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After a reprieve at the end of 2019 and in January, fuel prices have started to rise again.
After a reprieve at the end of 2019 and in January, fuel prices have started to rise again.

Inflation accelerates in March after painful fuel price increase

ECONOMIC NEWS

By Sunita Menon - Apr 17th, 13:29

Another fuel price hike in March led to inflation hitting the midpoint of the Reserve Bank’s 3%-6% target range.
 

Inflation, as measured by the annual change in the consumer price index (CPI), accelerated to 4.5% in March from February’s 4.1%. This was slightly below a poll by Trading Economics, which expected inflation to rise to 4.6%.

The rise in inflation was based on a 6.4% increase in alcoholic beverages and tobacco; a 4.5% increase in housing and utilities; and a 6.4% increase in transport. Although overall food inflation was 2.3% in January, Stats SA said vegetable prices showed an alarming annual inflation rate of 9.4% and fruit 7.6%.

After a reprieve at the end of 2019 and in January, fuel prices rose again in February. March saw a steep increase of 74c/l as a result of an increase in oil prices. The fuel component increased by 8.8% compared with the same period in 2018 and by 5.1% compared with February.

The rising price of Brent oil and a weaker exchange rate will lead to further fuel price increases in the coming months, NKC economist Jacques Nel said. “Higher fuel prices over the short term, as well as higher electricity and food prices towards mid-year, are likely to drive consumer inflation gradually higher.”

Motorists got their steepest increase at the pump in four years in April while a hike in government levies also took effect at the beginning of the month. Despite this, inflation remains under-control at both a headline as well as a core level, Stanlib chief economist Kevin Lings said.

The Reserve Bank expects inflation to average 4.8% this year, slightly above 4.5%.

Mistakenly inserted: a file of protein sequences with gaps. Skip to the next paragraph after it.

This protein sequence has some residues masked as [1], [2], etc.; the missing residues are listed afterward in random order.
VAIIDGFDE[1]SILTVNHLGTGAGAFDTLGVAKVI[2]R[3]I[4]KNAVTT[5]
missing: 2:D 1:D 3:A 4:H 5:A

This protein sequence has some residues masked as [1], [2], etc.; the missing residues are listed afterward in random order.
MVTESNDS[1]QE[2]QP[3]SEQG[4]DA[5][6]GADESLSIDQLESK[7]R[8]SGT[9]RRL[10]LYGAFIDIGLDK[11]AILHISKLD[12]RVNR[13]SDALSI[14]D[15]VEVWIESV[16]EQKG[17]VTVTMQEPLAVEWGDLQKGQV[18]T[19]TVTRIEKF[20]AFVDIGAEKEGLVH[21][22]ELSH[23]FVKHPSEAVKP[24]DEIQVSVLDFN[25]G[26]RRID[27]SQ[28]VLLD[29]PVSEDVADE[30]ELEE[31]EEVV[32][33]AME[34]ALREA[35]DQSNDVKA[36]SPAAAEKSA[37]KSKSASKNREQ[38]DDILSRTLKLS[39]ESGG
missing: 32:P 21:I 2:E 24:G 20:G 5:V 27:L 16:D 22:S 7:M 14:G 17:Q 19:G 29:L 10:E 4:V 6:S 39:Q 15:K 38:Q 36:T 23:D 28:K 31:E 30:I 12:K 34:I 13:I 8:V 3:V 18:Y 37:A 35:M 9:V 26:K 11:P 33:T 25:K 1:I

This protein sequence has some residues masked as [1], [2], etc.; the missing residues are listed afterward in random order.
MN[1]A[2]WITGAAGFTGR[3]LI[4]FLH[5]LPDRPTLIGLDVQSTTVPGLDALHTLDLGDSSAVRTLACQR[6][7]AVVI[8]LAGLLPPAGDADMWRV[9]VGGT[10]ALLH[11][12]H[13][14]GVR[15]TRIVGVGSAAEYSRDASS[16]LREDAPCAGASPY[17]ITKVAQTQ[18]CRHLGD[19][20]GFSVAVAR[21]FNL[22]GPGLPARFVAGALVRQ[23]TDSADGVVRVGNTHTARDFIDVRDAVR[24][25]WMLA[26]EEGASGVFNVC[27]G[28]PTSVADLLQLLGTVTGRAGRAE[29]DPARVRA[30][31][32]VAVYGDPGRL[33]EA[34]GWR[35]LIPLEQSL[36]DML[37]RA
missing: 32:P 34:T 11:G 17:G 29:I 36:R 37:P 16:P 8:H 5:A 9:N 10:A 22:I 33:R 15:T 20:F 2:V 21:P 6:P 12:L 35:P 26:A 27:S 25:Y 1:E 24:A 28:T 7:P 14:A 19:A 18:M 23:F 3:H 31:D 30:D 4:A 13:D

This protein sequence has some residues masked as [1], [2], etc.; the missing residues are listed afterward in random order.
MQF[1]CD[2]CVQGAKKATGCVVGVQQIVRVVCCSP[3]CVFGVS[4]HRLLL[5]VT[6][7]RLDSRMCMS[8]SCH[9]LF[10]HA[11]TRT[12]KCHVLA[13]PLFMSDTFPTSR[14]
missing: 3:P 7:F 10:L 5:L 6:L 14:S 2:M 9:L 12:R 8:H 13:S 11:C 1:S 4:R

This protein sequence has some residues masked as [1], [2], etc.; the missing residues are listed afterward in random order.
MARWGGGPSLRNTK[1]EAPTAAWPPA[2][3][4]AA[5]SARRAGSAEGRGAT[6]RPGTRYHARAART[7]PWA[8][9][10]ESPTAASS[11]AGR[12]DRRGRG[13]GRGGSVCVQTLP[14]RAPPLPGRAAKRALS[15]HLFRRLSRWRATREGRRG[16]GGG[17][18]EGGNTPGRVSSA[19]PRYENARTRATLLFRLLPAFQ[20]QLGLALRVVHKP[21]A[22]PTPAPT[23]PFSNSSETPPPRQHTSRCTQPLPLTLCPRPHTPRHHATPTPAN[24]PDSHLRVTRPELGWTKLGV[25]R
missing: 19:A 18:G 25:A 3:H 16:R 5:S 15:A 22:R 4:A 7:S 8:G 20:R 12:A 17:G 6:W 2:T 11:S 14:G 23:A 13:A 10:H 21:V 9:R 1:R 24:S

“Consumer inflation probably reached its trough in January and will gradually increase in the next few months. However, it will remain below 5% for most of the year, contained by weak demand conditions and moderate food price increases,” Nedbank economist Busisiwe Radebe said.

The annual change in CPI is the key measure used by the Reserve Bank’s monetary policy committee to set interest rates. The committee is scheduled to announce its next decision on May 23.

The Bank has made it clear that it would prefer inflation expectations at the 4.5% mark. Analysts say the relatively contained inflation outlook and the weak economy will convince the Reserve Bank to keep interest rates unchanged.

“Although the SA economy remains extremely weak, which argues for a possible interest rate cut, the current upward drift in SA inflation, supports the view that the Reserve Bank can afford to leave interest rates unchanged during 2019,” Lings said.

Economic growth will likely be lower because of power cuts earlier this year, and demand pressure on prices remains low. Said Radebe, this will convince the committee to only resume a tightening cycle in 2020 on expectations of higher inflation.Business Live 

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